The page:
A last will and testament may be one of the most important documents of a person’s estate plan, and because of the power of a will, it’s essential to make sure that it covers every angle according to the individual’s wishes. When a person dies and his/her will goes into effect, the courts try to follow its measures as much as possible. However, during some probate hearings, another individual can contest the details of the will.
Whether you’re contesting a will, or you don’t believe that another individual should be contesting your family member’s will, you need to have an experienced and knowledgeable Chicago estate planning attorney at your side. A will contest can be difficult for family members, but it is also a legally complex matter. Make sure to get the leading estate planning attorney to help you through a contest by calling James C. Provenza & Associates today.
Grounds for Contesting a Will
There are many legitimate reasons for contesting a last will and testament. Unfortunately, at the end of someone’s life, they can be quite vulnerable to malevolent actions, ranging from fraud to unduly influence. In other cases, the will might not have complied with Illinois laws or the Testator lacked the mental capacity to sign and complete a will. Below, you’ll find some common grounds for contesting a will.
The will wasn’t signed in compliance with Illinois laws
One common ground for a will contest is that the will wasn’t signed in compliance with Illinois laws. For instance, in Illinois, a will must be signed with two or more credible witnesses present to validate or attest the will. As such, the witnesses must sign or acknowledge the will, confirm that the Testator is sound of mind, and sign the will in front of the Testator. If the will wasn’t signed in this manner, there could be grounds to contest the will.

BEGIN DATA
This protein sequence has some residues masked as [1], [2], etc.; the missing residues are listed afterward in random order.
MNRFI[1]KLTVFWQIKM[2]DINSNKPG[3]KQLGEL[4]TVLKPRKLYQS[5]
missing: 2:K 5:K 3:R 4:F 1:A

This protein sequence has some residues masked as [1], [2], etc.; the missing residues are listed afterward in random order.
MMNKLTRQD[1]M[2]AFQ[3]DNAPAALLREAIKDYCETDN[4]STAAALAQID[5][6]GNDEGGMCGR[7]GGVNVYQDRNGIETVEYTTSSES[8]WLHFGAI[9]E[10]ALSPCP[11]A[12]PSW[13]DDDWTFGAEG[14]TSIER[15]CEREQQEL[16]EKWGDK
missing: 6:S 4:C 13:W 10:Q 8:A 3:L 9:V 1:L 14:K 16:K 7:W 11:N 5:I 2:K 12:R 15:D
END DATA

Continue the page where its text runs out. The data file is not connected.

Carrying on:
The Testator lacked a testamentary capacity to sign a will
In essence, testamentary capacity means that the Testator understands the following:
- The Testator knows the nature and value of his or her assets
- The Testator knows the natural objects of those assets (and who should logically inherit the assets)
- The Testator knows the legal effect of signing a will
Often, the witnesses of the will signing are crucial in terms of attesting to the Testator’s mental capacity.
The Testator was unduly influenced to sign a will
As individuals get older, they may become weaker in both body and mind. This makes them more susceptible to influence from others, and, unfortunately, there are some individuals who’ll take advantage of an older person for personal gain. Often, grounds of undue influence involves extreme pressure or severe duress.
The Testator was tricked into signing a will (will procured by fraud)
A will procured by fraud occurs when the Testator was tricked into signing a will. This type of fraud can occur if a person maliciously places a will in front of the Testator, but tells the Testator that he/she is signing a deed or a power of attorney. Illinois law tries to eliminate chances of this ever occurring by requiring two witnesses, but, unfortunately, this type of fraud still happens.
Contact James C. Provenza & Associates Today
If you believe that there were some shady circumstances around a will, you may need to contest it in probate court. Because the Testator may not be around, these cases can be very difficult to prove. However, with an experienced and expert Chicago estate planning attorney at your side, you can give your case a strong legal backing. For a free, no-obligation consultation with James C. Provenza & Associates, call our Chicago law office today at (847) 729-3939.